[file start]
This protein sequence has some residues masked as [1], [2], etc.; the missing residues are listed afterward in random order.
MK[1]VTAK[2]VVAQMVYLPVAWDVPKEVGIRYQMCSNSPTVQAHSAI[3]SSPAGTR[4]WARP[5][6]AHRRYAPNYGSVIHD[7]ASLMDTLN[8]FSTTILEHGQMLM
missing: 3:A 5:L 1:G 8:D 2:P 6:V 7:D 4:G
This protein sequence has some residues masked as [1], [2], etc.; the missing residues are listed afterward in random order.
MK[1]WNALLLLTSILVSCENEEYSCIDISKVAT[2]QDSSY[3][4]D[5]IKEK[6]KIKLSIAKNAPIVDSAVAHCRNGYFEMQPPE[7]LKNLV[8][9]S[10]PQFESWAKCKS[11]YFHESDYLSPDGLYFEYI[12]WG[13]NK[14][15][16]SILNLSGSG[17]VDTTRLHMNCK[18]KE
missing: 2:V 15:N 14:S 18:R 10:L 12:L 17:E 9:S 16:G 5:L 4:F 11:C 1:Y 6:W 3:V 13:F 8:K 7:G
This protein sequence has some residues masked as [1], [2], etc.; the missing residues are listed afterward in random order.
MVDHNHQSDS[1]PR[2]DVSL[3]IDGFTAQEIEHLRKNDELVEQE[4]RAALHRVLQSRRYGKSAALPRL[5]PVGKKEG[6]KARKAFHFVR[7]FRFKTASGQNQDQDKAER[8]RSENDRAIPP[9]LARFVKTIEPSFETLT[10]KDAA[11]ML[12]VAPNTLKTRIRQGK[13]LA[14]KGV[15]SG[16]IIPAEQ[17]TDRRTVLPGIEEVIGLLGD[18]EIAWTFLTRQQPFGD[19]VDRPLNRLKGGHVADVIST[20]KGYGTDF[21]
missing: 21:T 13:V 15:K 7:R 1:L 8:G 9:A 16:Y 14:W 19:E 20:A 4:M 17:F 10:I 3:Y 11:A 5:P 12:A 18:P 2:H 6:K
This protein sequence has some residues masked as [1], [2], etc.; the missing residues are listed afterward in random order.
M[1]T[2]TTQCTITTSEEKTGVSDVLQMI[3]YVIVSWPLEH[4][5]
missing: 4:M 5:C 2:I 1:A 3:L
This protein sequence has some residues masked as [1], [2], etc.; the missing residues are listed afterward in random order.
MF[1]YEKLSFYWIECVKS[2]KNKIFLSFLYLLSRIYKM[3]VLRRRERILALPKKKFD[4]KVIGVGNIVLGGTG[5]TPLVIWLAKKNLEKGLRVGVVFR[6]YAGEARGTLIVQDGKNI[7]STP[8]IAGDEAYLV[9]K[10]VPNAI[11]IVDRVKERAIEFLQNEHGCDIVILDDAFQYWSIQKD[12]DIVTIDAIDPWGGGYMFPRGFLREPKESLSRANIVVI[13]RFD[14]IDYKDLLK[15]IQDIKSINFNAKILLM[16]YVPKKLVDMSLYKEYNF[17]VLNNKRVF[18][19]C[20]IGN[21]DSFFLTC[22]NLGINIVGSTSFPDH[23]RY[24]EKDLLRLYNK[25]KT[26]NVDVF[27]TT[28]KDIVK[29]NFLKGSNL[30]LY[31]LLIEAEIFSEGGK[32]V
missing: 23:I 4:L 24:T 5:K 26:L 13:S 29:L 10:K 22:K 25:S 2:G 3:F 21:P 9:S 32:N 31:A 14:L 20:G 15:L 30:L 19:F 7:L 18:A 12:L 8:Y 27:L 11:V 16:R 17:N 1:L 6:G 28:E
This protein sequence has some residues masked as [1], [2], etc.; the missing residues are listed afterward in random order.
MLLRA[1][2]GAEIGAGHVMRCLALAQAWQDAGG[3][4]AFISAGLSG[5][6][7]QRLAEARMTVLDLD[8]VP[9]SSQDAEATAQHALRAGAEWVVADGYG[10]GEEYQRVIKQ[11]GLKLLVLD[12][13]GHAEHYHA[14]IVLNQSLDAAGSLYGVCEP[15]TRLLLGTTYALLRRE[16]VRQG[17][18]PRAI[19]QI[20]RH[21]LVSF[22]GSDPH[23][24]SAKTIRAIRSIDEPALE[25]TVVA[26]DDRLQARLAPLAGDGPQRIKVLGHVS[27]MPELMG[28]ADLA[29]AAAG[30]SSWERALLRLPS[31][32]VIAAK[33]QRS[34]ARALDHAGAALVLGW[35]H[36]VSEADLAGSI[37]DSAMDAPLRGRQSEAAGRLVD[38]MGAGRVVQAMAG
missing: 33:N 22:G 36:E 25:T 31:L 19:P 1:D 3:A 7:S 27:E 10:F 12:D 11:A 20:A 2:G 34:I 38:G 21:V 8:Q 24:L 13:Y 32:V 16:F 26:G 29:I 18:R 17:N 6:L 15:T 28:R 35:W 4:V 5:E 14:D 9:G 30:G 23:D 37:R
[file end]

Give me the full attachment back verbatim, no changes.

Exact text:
This protein sequence has some residues masked as [1], [2], etc.; the missing residues are listed afterward in random order.
MK[1]VTAK[2]VVAQMVYLPVAWDVPKEVGIRYQMCSNSPTVQAHSAI[3]SSPAGTR[4]WARP[5][6]AHRRYAPNYGSVIHD[7]ASLMDTLN[8]FSTTILEHGQMLM
missing: 3:A 5:L 1:G 8:D 2:P 6:V 7:D 4:G
This protein sequence has some residues masked as [1], [2], etc.; the missing residues are listed afterward in random order.
MK[1]WNALLLLTSILVSCENEEYSCIDISKVAT[2]QDSSY[3][4]D[5]IKEK[6]KIKLSIAKNAPIVDSAVAHCRNGYFEMQPPE[7]LKNLV[8][9]S[10]PQFESWAKCKS[11]YFHESDYLSPDGLYFEYI[12]WG[13]NK[14][15][16]SILNLSGSG[17]VDTTRLHMNCK[18]KE
missing: 2:V 15:N 14:S 18:R 10:L 12:L 17:E 9:S 16:G 5:L 4:F 11:C 1:Y 6:W 3:V 13:F 8:K 7:G
This protein sequence has some residues masked as [1], [2], etc.; the missing residues are listed afterward in random order.
MVDHNHQSDS[1]PR[2]DVSL[3]IDGFTAQEIEHLRKNDELVEQE[4]RAALHRVLQSRRYGKSAALPRL[5]PVGKKEG[6]KARKAFHFVR[7]FRFKTASGQNQDQDKAER[8]RSENDRAIPP[9]LARFVKTIEPSFETLT[10]KDAA[11]ML[12]VAPNTLKTRIRQGK[13]LA[14]KGV[15]SG[16]IIPAEQ[17]TDRRTVLPGIEEVIGLLGD[18]EIAWTFLTRQQPFGD[19]VDRPLNRLKGGHVADVIST[20]KGYGTDF[21]
missing: 21:T 13:V 15:K 7:R 1:L 8:G 9:A 16:Y 14:W 19:E 20:A 4:M 17:F 10:I 3:Y 11:A 5:P 12:A 18:P 2:H 6:K
This protein sequence has some residues masked as [1], [2], etc.; the missing residues are listed afterward in random order.
M[1]T[2]TTQCTITTSEEKTGVSDVLQMI[3]YVIVSWPLEH[4][5]
missing: 4:M 5:C 2:I 1:A 3:L
This protein sequence has some residues masked as [1], [2], etc.; the missing residues are listed afterward in random order.
MF[1]YEKLSFYWIECVKS[2]KNKIFLSFLYLLSRIYKM[3]VLRRRERILALPKKKFD[4]KVIGVGNIVLGGTG[5]TPLVIWLAKKNLEKGLRVGVVFR[6]YAGEARGTLIVQDGKNI[7]STP[8]IAGDEAYLV[9]K[10]VPNAI[11]IVDRVKERAIEFLQNEHGCDIVILDDAFQYWSIQKD[12]DIVTIDAIDPWGGGYMFPRGFLREPKESLSRANIVVI[13]RFD[14]IDYKDLLK[15]IQDIKSINFNAKILLM[16]YVPKKLVDMSLYKEYNF[17]VLNNKRVF[18][19]C[20]IGN[21]DSFFLTC[22]NLGINIVGSTSFPDH[23]RY[24]EKDLLRLYNK[25]KT[26]NVDVF[27]TT[28]KDIVK[29]NFLKGSNL[30]LY[31]LLIEAEIFSEGGK[32]V
missing: 23:I 4:L 24:T 5:K 26:L 13:S 29:L 10:K 22:K 25:S 2:G 3:F 21:P 9:S 32:N 31:A 14:L 20:G 15:L 30:L 19:F 7:L 18:A 12:L 8:Y 27:L 11:V 16:R 17:N 1:L 6:G 28:E
This protein sequence has some residues masked as [1], [2], etc.; the missing residues are listed afterward in random order.
MLLRA[1][2]GAEIGAGHVMRCLALAQAWQDAGG[3][4]AFISAGLSG[5][6][7]QRLAEARMTVLDLD[8]VP[9]SSQDAEATAQHALRAGAEWVVADGYG[10]GEEYQRVIKQ[11]GLKLLVLD[12][13]GHAEHYHA[14]IVLNQSLDAAGSLYGVCEP[15]TRLLLGTTYALLRRE[16]VRQG[17][18]PRAI[19]QI[20]RH[21]LVSF[22]GSDPH[23][24]SAKTIRAIRSIDEPALE[25]TVVA[26]DDRLQARLAPLAGDGPQRIKVLGHVS[27]MPELMG[28]ADLA[29]AAAG[30]SSWERALLRLPS[31][32]VIAAK[33]QRS[34]ARALDHAGAALVLGW[35]H[36]VSEADLAGSI[37]DSAMDAPLRGRQSEAAGRLVD[38]MGAGRVVQAMAG
missing: 33:N 22:G 36:E 25:T 31:L 19:P 1:D 3:A 7:S 27:E 10:F 12:D 11:A 20:A 2:G 34:I 38:G 21:V 8:Q 24:L 13:Y 32:V 16:F 26:G 29:I 18:R 17:N 6:L 15:T 28:R 35:W 4:V 5:E 14:D 9:G 30:G 23:D 37:R